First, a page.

media to the specified device before mounting the root filesystem. It
probably needs a lot of free space. Subsequent boots should then skip this
step and just specify the "live-media=DEVICE" boot parameter
with the same DEVICE used this time.
- Adding this parameter, live-boot will try to copy the whole read-only
media to the computer's RAM before mounting the root filesystem. This
could need a lot of ram, according to the space used by the read-only
- By default, live-boot uses aufs. With this parameter, you can switch to
- Some variables can be configured via this config file (inside the live
- This optional file (inside the live media) contains a list of white-space
or carriage-return-separated file names corresponding to disk images in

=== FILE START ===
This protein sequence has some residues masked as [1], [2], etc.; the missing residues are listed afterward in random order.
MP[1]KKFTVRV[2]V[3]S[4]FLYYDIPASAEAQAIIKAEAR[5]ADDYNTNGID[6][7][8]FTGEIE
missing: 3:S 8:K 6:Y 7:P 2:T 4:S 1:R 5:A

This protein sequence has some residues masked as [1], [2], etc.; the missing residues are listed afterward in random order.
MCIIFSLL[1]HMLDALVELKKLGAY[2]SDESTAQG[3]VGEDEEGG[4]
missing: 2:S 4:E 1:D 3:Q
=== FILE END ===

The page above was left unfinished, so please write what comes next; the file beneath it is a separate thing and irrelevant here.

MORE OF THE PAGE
the "/live" directory. If this file exists, only images listed
here will be merged into the root aufs, and they will be loaded in the
order listed here. The first entry in this file will be the
"lowest" point in the aufs, and the last file in this list will
be on the "top" of the aufs, directly below /overlay. Without
this file, any images in the "/live" directory are loaded in
More information about live-boot and the Live Systems project can be found on
the homepage at < http://live-systems.org/
> and in the manual at
Bugs can be reported by submitting a bugreport for the live-boot package in the
Bug Tracking System at < http://bugs.debian.org/
> or by writing a
mail to the Live Systems mailing list at <
live-boot was written by Daniel Baumann <